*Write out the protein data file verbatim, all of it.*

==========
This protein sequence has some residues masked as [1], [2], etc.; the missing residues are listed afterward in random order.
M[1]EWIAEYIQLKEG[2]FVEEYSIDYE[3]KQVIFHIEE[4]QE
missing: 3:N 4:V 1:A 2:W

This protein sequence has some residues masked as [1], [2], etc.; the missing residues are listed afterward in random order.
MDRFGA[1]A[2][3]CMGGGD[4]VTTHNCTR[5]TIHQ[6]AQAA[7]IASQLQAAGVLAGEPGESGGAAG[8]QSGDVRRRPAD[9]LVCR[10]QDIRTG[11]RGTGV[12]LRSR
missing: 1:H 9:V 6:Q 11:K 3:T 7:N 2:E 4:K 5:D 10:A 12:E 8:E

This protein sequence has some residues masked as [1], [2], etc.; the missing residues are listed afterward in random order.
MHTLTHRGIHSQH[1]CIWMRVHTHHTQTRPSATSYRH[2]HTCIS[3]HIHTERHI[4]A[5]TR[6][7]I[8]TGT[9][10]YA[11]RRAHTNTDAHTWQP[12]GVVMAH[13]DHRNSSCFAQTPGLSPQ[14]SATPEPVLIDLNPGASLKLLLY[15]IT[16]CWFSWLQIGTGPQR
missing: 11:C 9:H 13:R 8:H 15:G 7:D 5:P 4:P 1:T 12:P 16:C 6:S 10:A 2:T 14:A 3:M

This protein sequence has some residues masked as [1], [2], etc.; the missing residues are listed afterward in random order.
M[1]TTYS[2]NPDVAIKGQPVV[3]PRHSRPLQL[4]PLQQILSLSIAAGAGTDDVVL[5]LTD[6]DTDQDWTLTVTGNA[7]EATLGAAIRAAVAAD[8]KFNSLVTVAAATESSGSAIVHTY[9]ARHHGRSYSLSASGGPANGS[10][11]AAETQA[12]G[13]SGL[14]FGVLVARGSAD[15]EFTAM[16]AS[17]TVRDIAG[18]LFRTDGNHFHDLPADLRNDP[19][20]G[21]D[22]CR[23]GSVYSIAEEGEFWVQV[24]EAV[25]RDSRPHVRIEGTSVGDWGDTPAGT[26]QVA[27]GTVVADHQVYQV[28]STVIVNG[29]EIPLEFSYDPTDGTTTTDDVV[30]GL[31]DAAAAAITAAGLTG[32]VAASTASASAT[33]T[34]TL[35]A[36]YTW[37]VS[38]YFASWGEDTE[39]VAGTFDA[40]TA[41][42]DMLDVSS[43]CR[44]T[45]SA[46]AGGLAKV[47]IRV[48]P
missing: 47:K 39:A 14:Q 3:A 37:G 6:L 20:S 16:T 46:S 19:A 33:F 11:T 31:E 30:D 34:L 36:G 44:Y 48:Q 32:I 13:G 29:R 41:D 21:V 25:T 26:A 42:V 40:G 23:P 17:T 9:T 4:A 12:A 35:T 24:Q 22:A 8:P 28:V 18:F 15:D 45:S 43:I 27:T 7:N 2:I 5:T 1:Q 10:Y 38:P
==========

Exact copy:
This protein sequence has some residues masked as [1], [2], etc.; the missing residues are listed afterward in random order.
M[1]EWIAEYIQLKEG[2]FVEEYSIDYE[3]KQVIFHIEE[4]QE
missing: 3:N 4:V 1:A 2:W

This protein sequence has some residues masked as [1], [2], etc.; the missing residues are listed afterward in random order.
MDRFGA[1]A[2][3]CMGGGD[4]VTTHNCTR[5]TIHQ[6]AQAA[7]IASQLQAAGVLAGEPGESGGAAG[8]QSGDVRRRPAD[9]LVCR[10]QDIRTG[11]RGTGV[12]LRSR
missing: 1:H 9:V 6:Q 11:K 3:T 7:N 2:E 4:K 5:D 10:A 12:E 8:E

This protein sequence has some residues masked as [1], [2], etc.; the missing residues are listed afterward in random order.
MHTLTHRGIHSQH[1]CIWMRVHTHHTQTRPSATSYRH[2]HTCIS[3]HIHTERHI[4]A[5]TR[6][7]I[8]TGT[9][10]YA[11]RRAHTNTDAHTWQP[12]GVVMAH[13]DHRNSSCFAQTPGLSPQ[14]SATPEPVLIDLNPGASLKLLLY[15]IT[16]CWFSWLQIGTGPQR
missing: 11:C 9:H 13:R 8:H 15:G 7:D 5:P 4:P 1:T 12:P 16:C 6:S 10:A 2:T 14:A 3:M

This protein sequence has some residues masked as [1], [2], etc.; the missing residues are listed afterward in random order.
M[1]TTYS[2]NPDVAIKGQPVV[3]PRHSRPLQL[4]PLQQILSLSIAAGAGTDDVVL[5]LTD[6]DTDQDWTLTVTGNA[7]EATLGAAIRAAVAAD[8]KFNSLVTVAAATESSGSAIVHTY[9]ARHHGRSYSLSASGGPANGS[10][11]AAETQA[12]G[13]SGL[14]FGVLVARGSAD[15]EFTAM[16]AS[17]TVRDIAG[18]LFRTDGNHFHDLPADLRNDP[19][20]G[21]D[22]CR[23]GSVYSIAEEGEFWVQV[24]EAV[25]RDSRPHVRIEGTSVGDWGDTPAGT[26]QVA[27]GTVVADHQVYQV[28]STVIVNG[29]EIPLEFSYDPTDGTTTTDDVV[30]GL[31]DAAAAAITAAGLTG[32]VAASTASASAT[33]T[34]TL[35]A[36]YTW[37]VS[38]YFASWGEDTE[39]VAGTFDA[40]TA[41][42]DMLDVSS[43]CR[44]T[45]SA[46]AGGLAKV[47]IRV[48]P
missing: 47:K 39:A 14:Q 3:A 37:G 6:L 20:S 16:T 46:S 19:A 33:F 11:T 31:E 30:D 34:L 36:G 44:Y 48:Q 32:I 13:G 29:R 41:D 21:V 25:T 26:A 42:V 40:G 23:P 17:T 9:T 4:A 12:A 35:T 24:Q 22:A 8:P 28:V 18:F 15:D 45:S 43:I 27:T 7:N 2:I 5:T 1:Q 10:Y 38:P